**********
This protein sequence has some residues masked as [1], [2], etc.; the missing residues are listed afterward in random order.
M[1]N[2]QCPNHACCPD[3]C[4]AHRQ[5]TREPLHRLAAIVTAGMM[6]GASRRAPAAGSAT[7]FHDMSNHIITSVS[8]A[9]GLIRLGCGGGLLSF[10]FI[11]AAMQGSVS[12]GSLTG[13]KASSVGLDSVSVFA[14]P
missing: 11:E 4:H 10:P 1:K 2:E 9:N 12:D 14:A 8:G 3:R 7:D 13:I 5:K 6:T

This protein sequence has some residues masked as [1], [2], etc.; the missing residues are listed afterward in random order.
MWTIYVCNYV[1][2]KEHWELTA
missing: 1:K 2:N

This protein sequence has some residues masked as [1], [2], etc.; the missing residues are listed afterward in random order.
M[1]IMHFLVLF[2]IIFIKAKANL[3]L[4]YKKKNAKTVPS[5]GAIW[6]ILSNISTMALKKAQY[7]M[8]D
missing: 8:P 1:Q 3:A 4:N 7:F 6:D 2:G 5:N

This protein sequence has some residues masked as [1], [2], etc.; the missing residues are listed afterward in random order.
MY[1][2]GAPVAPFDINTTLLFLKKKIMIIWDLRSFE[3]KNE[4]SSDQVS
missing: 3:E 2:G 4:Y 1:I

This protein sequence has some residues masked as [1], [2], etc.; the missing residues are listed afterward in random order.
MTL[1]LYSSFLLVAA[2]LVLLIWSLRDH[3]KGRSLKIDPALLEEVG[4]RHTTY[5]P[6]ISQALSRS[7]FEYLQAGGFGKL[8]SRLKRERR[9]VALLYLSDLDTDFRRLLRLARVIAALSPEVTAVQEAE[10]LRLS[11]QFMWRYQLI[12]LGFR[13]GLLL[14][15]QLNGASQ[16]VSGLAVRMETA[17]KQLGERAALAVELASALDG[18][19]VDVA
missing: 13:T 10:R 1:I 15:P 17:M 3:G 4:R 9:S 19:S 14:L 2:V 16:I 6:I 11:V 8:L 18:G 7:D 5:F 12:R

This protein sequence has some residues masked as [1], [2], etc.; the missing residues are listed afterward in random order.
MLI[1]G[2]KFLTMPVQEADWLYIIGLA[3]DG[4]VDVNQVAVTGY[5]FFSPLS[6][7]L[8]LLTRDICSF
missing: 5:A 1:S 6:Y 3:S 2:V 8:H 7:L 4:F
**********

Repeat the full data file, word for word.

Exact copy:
This protein sequence has some residues masked as [1], [2], etc.; the missing residues are listed afterward in random order.
M[1]N[2]QCPNHACCPD[3]C[4]AHRQ[5]TREPLHRLAAIVTAGMM[6]GASRRAPAAGSAT[7]FHDMSNHIITSVS[8]A[9]GLIRLGCGGGLLSF[10]FI[11]AAMQGSVS[12]GSLTG[13]KASSVGLDSVSVFA[14]P
missing: 11:E 4:H 10:P 1:K 2:E 9:N 12:D 14:A 8:G 3:R 7:D 13:I 5:K 6:T

This protein sequence has some residues masked as [1], [2], etc.; the missing residues are listed afterward in random order.
MWTIYVCNYV[1][2]KEHWELTA
missing: 1:K 2:N

This protein sequence has some residues masked as [1], [2], etc.; the missing residues are listed afterward in random order.
M[1]IMHFLVLF[2]IIFIKAKANL[3]L[4]YKKKNAKTVPS[5]GAIW[6]ILSNISTMALKKAQY[7]M[8]D
missing: 8:P 1:Q 3:A 4:N 7:F 6:D 2:G 5:N

This protein sequence has some residues masked as [1], [2], etc.; the missing residues are listed afterward in random order.
MY[1][2]GAPVAPFDINTTLLFLKKKIMIIWDLRSFE[3]KNE[4]SSDQVS
missing: 3:E 2:G 4:Y 1:I

This protein sequence has some residues masked as [1], [2], etc.; the missing residues are listed afterward in random order.
MTL[1]LYSSFLLVAA[2]LVLLIWSLRDH[3]KGRSLKIDPALLEEVG[4]RHTTY[5]P[6]ISQALSRS[7]FEYLQAGGFGKL[8]SRLKRERR[9]VALLYLSDLDTDFRRLLRLARVIAALSPEVTAVQEAE[10]LRLS[11]QFMWRYQLI[12]LGFR[13]GLLL[14][15]QLNGASQ[16]VSGLAVRMETA[17]KQLGERAALAVELASALDG[18][19]VDVA
missing: 13:T 10:R 1:I 15:P 17:M 3:G 4:R 9:S 19:S 14:L 2:V 16:I 6:I 11:V 8:L 18:G 7:D 5:F 12:R

This protein sequence has some residues masked as [1], [2], etc.; the missing residues are listed afterward in random order.
MLI[1]G[2]KFLTMPVQEADWLYIIGLA[3]DG[4]VDVNQVAVTGY[5]FFSPLS[6][7]L[8]LLTRDICSF
missing: 5:A 1:S 6:Y 3:S 2:V 8:H 7:L 4:F